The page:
The Final Exam will take place on Monday, December 19, 9:00 am for EC202.01 and Tuesday, December 20, 9:00 am for EC202.02. The exam will again consist of homework-type questions.  The final exam will cover material from the entire course.

Each requirement will be graded on a scale from 0 to 100.  Your overall homework score will be the average of your scores for individual homeworks.  You should not panic if you do not score in the nineties in any of the requirements.  That does not mean that you are doing poorly.

I do not assign letter grades to intermediate tests – the only letter grade I assign is your final grade.  So, for instance, you should not ask me about a letter grade based on your midterm score, as I think about letter grades only when I have the information on how you did in all requirements.

The weights of the various requirements in your final grade will be as follows:

- Homework Assignments: 15 percent;
- Midterm Exam: 25 percent;
- Policy Advising Exercise: 15 percent;
- Final Exam: 45 percent.

There will be no makeup exam, except for well documented, acceptable excuses ahead of time, such as medical reasons or family emergencies. (I will verify your excuses.)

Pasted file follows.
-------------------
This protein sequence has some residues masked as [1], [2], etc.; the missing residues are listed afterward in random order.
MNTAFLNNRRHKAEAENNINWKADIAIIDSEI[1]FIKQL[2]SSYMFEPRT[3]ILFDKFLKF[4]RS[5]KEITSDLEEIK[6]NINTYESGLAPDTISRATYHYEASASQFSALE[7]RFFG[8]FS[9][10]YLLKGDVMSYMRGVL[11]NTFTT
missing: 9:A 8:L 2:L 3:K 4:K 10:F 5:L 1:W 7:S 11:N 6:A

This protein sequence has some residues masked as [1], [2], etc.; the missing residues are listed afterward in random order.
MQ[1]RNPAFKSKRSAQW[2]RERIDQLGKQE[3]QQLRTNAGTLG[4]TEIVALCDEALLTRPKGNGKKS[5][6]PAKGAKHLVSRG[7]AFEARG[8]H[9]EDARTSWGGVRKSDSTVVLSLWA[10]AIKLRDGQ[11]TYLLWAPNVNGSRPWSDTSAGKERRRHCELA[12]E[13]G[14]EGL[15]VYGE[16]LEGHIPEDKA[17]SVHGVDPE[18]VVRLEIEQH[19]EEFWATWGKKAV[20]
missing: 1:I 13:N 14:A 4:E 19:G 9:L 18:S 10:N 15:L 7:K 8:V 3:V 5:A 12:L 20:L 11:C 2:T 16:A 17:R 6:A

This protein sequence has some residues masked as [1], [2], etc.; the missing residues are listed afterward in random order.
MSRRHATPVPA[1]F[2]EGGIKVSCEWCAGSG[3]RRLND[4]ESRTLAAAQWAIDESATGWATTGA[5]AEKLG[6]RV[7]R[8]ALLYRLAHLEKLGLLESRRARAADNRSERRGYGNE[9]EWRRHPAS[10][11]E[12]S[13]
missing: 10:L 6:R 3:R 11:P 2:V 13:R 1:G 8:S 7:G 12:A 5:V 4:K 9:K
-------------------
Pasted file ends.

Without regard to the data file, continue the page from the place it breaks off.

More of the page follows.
If I catch anyone cheating, the consequences will be drastic.  At a minimum, whoever is caught cheating will fail the test in which she or he was caught in the act.  I require that you abide by BC's standards of Academic Integrity.

Grade Complaints:  There is a standardized procedure for submission of grade complaints in the College of Arts and Sciences.  You must follow the procedure if you have complaints.

Course Outline:


Following is a list of the topics we will cover, along with the references to textbook and additional readings.



Part I. Introduction


- The Vocabulary of Macroeconomics, Blanchard, Chapter 2 (A Tour of the Book).
- The International Macroeconomic Outlook, Blanchard, Chapter 1 (A Tour of the World).


Additional Reading:

- IMF, World Economic Outlook, (read Chapter 1 of the most recent issue – the WEO is usually published in April and September).

Part II. The Core


The Short Run

- The Goods Market, Blanchard, Chapter 3.
- Financial Markets, Blanchard, Chapter 4.
- Goods and Financial Markets: The IS-LM Model, Blanchard, Chapter 5.


The Medium Run

- The Labor Market, Blanchard, Chapter 6.